Staring at the Abyss

Depression is a vile beast. I’ve been fighting it off for months now, but I can feel it starting to sink its claws into me, looking for any opening to fuck my life up. I like to call my depression “mind herpes” because it’s permanent, and flares up when you least expect it. The odd thing about it is that I’m probably less depressed than most people, which leads me to think that I’m overestimating how depressed I am, and that I don’t deserve to feel bad about it. It’s 3:23am now, and I’m on my 4th glass of Evan Williams Single Barrel (I can’t recommend this bourbon enough, try it now) and I’m trying to get to sleep, but I’m facing the familiar problem of having too much on my mind, so I don’t think I’ll be sleeping tonight. Good thing I have tomorrow off.

I don’t know how this happened to me, I have a life that most people would kill for, and I’m wasting it writing self-deprecating articles that 15 people will read. I think that I vastly overestimate my value to the world; when I was in high school I had these stupid dreams of being a Creative Director by 35. I’m 25 now, and the idea that I’ll gain enough advertising knowledge in the next decade to confidently direct people more creative than I am is laughable. Part of me thinks that all the time I’ve spent writing campaigns and taglines on the backs of receipt paper will be worth it, but the more realistic part of me knows that this is probably one of those fixations that comes with ADHD, and that it’ll pass. I’ve had so many potential careers: I was going to be a history teacher, that didn’t last. I was going to be a Wall Street analyst, that didn’t last. I was going to be an A&R for a music label, that didn’t last. How do you know what’s best for you when you can’t even trust your own brain?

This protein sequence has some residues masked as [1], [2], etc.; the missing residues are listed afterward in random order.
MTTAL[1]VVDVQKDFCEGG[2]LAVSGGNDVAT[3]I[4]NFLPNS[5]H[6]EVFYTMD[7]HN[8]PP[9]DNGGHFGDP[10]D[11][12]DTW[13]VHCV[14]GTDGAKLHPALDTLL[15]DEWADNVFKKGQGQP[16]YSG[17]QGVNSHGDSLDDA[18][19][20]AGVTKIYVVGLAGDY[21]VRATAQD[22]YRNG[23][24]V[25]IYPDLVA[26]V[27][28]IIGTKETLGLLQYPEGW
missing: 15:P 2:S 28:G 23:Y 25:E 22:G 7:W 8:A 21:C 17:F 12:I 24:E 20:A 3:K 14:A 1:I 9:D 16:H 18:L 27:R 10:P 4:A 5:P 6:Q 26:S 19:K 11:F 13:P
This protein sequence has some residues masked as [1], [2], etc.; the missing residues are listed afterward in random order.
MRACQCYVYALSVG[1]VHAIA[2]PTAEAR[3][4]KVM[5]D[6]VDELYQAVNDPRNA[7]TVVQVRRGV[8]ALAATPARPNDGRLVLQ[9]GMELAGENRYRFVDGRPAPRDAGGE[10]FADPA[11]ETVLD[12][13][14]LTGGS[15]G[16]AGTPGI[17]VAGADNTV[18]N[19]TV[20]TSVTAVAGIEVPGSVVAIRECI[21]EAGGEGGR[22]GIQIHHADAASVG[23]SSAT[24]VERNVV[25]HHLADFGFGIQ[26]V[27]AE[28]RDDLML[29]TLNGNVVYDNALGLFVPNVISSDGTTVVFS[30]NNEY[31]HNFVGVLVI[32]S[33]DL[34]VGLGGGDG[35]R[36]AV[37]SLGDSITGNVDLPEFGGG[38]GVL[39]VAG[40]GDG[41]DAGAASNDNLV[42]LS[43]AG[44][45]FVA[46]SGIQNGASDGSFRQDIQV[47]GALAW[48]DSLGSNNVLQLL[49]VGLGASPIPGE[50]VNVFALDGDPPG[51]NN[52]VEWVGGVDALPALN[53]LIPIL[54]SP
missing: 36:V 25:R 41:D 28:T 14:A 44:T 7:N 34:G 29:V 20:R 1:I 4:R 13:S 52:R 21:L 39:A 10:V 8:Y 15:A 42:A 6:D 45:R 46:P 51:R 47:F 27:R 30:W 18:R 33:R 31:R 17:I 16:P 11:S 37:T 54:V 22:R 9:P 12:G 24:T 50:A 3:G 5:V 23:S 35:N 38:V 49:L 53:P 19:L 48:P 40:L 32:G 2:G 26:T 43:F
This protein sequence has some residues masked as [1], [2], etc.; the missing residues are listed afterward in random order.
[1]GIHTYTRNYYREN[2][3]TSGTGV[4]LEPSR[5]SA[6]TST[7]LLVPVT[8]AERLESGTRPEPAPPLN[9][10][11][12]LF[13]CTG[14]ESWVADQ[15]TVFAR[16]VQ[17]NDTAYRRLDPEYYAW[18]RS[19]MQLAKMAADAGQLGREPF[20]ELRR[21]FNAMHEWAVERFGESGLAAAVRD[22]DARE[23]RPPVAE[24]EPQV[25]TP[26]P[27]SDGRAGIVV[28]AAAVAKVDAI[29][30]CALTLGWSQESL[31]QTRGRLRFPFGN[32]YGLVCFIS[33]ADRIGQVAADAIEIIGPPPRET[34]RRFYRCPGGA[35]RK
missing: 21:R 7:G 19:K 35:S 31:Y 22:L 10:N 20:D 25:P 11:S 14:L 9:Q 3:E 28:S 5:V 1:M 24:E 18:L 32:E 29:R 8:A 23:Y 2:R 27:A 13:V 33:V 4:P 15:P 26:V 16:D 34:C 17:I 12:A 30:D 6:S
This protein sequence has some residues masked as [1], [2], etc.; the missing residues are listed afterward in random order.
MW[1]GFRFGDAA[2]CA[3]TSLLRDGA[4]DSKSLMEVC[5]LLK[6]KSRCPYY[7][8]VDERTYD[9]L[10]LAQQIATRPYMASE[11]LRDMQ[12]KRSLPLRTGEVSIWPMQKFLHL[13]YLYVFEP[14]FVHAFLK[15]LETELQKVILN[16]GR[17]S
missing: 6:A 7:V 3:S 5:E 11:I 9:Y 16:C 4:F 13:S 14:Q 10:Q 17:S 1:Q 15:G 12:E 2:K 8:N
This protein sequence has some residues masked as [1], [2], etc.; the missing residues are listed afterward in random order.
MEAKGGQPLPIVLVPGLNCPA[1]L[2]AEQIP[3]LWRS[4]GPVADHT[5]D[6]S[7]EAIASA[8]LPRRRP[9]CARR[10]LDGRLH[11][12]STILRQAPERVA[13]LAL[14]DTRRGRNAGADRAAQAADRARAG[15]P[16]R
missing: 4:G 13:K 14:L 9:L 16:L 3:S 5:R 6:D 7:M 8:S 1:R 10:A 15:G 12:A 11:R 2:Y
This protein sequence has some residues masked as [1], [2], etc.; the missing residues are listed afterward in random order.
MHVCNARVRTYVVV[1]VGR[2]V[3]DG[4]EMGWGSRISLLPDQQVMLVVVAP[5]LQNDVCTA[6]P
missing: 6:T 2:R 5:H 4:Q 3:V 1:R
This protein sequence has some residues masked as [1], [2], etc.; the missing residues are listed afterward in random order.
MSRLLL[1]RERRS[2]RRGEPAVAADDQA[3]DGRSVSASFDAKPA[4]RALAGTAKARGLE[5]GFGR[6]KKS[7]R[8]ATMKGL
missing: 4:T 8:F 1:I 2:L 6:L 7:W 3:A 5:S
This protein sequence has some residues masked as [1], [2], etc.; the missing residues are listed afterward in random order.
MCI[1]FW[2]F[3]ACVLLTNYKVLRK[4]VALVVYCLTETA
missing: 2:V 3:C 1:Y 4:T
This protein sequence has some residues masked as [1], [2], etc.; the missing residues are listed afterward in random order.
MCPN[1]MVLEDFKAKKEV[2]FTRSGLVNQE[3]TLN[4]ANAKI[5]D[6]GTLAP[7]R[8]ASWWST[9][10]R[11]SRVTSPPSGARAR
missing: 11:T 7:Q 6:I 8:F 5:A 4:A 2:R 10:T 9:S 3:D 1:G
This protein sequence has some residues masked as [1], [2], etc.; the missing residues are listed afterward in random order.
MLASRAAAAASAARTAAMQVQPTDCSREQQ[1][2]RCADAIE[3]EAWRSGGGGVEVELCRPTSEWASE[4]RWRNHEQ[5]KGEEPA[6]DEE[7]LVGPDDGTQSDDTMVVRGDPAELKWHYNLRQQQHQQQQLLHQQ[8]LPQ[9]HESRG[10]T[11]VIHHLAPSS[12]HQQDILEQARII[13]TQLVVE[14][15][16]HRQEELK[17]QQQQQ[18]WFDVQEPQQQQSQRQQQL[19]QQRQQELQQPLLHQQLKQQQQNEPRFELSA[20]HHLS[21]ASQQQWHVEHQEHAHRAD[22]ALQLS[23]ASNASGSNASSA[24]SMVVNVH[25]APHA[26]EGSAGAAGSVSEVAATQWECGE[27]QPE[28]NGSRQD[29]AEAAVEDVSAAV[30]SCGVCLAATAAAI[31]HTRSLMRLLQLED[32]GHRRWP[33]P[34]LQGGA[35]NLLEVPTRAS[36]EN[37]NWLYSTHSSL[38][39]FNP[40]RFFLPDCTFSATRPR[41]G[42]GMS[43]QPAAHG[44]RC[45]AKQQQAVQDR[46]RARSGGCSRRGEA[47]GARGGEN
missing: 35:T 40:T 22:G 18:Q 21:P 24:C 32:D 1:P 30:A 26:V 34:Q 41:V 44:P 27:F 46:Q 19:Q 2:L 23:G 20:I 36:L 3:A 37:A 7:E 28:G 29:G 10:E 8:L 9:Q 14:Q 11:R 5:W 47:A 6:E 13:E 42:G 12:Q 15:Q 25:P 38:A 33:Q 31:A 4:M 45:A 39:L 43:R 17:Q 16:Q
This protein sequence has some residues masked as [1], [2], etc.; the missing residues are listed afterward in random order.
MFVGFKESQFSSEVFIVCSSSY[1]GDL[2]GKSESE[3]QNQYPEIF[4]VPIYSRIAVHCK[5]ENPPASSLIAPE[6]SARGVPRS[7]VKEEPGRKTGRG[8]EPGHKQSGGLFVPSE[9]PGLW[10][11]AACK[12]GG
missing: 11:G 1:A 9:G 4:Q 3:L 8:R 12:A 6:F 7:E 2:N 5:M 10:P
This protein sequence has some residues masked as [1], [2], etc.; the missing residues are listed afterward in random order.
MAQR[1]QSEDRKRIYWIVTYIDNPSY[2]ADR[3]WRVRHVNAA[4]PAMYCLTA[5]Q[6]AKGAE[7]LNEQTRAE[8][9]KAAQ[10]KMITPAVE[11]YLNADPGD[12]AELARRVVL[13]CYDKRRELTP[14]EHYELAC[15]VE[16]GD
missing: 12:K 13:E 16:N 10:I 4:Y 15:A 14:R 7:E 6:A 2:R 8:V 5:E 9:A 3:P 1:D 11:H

I have made some progress in my battle with brain herpes, I don’t impulsively destroy things because I can anymore, and I can determine my level of depression now. I don’t know about anyone else, but whenever I feel the fog rolling in, I step back and assess it, what’s got my panties in a knot, how do I do what I need to do in order to keep going? My advice, unsolicited as it might be, is to make a scale between 1-10 and decide where you are on that scale. For me, a 1 is my usual baseline depression, nothing too harmful, nothing too helpful, just the usual emptiness that comes with being unhappy. I really don’t care too much until it gets to around a 5, where I start to get stuck in my head thinking about things I’ve done and the people I’ve hurt. This usually passes after a beer or two and some social interaction, but it’s unsettling how often I feel this way. If I’ve had an actual shitty day, I can get as high as a 7, where I’ll think about swerving into traffic, or an 8, where I’ll pick up a bottle at the store and listen to Mac Miller albums until I feel like I’m going to die the same way he did: fucked up and alone. Therapy doesn’t help, I’ve been to 5 different therapists, and not one has helped, so I have to try and get my shit together myself. I want to feel like I’ve done the best with what I’ve been given, but I know that’s not true.